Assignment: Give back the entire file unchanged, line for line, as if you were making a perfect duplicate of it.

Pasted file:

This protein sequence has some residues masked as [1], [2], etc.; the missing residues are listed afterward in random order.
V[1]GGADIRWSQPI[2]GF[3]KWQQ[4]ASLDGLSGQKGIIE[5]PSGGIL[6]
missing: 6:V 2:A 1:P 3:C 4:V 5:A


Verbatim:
This protein sequence has some residues masked as [1], [2], etc.; the missing residues are listed afterward in random order.
V[1]GGADIRWSQPI[2]GF[3]KWQQ[4]ASLDGLSGQKGIIE[5]PSGGIL[6]
missing: 6:V 2:A 1:P 3:C 4:V 5:A